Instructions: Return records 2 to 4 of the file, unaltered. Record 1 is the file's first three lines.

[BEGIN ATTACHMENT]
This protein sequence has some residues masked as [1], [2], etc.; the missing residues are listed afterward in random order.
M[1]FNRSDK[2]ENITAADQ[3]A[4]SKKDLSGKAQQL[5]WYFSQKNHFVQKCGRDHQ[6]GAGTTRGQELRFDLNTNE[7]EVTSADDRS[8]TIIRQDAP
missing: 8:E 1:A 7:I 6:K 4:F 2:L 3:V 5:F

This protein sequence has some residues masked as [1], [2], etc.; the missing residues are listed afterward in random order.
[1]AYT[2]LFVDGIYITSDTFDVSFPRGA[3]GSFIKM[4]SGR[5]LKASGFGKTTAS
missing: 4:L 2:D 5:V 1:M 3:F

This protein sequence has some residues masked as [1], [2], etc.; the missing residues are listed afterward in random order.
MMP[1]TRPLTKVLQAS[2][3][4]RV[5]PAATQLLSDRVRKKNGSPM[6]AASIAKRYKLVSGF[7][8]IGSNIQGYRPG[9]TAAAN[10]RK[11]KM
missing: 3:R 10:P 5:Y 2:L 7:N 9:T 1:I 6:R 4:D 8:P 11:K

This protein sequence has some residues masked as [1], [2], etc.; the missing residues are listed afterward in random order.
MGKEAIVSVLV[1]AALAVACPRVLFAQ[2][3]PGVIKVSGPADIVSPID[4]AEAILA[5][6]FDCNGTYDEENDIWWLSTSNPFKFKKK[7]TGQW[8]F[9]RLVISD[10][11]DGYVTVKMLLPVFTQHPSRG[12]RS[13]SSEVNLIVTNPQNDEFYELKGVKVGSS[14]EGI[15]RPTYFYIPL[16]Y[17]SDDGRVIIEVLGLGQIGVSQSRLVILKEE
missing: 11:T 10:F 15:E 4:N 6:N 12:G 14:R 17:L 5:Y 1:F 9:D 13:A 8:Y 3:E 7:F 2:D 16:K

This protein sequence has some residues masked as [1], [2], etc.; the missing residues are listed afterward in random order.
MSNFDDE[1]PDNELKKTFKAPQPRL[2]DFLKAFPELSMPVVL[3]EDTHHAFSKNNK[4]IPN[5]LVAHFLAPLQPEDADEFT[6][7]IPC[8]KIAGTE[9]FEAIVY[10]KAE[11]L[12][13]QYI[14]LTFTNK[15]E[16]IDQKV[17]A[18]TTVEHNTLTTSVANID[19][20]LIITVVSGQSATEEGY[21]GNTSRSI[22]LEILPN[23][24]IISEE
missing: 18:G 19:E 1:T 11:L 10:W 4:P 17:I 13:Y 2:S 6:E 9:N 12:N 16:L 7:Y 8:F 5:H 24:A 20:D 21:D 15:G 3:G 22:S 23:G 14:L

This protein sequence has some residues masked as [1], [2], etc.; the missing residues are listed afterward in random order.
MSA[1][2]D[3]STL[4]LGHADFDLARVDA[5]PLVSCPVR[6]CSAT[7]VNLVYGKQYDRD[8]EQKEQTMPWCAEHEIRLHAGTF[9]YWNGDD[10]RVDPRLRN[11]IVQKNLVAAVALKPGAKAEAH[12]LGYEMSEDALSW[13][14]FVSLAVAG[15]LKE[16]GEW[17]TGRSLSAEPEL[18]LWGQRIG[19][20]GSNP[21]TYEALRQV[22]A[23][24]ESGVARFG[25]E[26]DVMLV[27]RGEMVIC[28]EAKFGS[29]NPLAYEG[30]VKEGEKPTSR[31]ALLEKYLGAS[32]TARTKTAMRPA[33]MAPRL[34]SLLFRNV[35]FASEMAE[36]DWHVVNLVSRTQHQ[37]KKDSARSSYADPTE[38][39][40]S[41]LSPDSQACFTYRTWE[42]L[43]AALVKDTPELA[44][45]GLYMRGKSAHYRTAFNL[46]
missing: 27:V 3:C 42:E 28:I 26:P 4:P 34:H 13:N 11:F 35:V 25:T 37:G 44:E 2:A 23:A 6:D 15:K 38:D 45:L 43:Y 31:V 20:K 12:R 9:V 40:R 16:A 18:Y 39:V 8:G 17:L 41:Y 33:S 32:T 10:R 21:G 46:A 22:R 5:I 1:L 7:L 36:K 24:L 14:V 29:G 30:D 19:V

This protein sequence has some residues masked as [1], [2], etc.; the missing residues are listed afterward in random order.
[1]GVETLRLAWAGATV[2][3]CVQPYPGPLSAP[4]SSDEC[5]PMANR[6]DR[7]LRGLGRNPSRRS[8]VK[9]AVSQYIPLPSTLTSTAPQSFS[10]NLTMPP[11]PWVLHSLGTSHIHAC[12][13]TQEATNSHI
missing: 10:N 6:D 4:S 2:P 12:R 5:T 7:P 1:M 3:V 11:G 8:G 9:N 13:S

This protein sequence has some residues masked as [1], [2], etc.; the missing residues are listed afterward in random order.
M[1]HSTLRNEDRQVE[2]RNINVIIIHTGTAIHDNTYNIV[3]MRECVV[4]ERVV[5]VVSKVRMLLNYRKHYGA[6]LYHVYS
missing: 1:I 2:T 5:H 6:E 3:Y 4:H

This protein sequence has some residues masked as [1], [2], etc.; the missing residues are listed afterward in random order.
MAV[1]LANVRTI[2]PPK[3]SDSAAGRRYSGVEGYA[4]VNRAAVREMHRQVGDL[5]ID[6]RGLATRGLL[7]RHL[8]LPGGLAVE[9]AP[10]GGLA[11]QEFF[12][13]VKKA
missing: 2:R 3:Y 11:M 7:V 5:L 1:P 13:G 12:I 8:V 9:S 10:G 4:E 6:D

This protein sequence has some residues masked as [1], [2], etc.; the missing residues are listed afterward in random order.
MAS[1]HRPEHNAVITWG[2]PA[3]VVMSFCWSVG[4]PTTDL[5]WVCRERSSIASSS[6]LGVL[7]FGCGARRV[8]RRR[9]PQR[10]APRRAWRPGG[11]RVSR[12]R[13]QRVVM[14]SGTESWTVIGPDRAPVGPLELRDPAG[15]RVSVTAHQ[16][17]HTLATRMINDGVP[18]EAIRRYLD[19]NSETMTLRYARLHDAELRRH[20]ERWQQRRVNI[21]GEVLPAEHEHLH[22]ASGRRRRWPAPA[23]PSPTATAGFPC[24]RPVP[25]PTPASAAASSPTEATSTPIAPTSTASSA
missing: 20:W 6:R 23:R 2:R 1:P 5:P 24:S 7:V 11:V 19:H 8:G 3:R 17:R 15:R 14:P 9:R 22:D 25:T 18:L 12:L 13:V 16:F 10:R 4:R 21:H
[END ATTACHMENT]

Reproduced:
This protein sequence has some residues masked as [1], [2], etc.; the missing residues are listed afterward in random order.
[1]AYT[2]LFVDGIYITSDTFDVSFPRGA[3]GSFIKM[4]SGR[5]LKASGFGKTTAS
missing: 4:L 2:D 5:V 1:M 3:F

This protein sequence has some residues masked as [1], [2], etc.; the missing residues are listed afterward in random order.
MMP[1]TRPLTKVLQAS[2][3][4]RV[5]PAATQLLSDRVRKKNGSPM[6]AASIAKRYKLVSGF[7][8]IGSNIQGYRPG[9]TAAAN[10]RK[11]KM
missing: 3:R 10:P 5:Y 2:L 7:N 9:T 1:I 6:R 4:D 8:P 11:K

This protein sequence has some residues masked as [1], [2], etc.; the missing residues are listed afterward in random order.
MGKEAIVSVLV[1]AALAVACPRVLFAQ[2][3]PGVIKVSGPADIVSPID[4]AEAILA[5][6]FDCNGTYDEENDIWWLSTSNPFKFKKK[7]TGQW[8]F[9]RLVISD[10][11]DGYVTVKMLLPVFTQHPSRG[12]RS[13]SSEVNLIVTNPQNDEFYELKGVKVGSS[14]EGI[15]RPTYFYIPL[16]Y[17]SDDGRVIIEVLGLGQIGVSQSRLVILKEE
missing: 11:T 10:F 15:E 4:N 6:N 12:G 14:R 17:L 5:Y 1:F 9:D 13:A 8:Y 3:E 7:F 2:D 16:K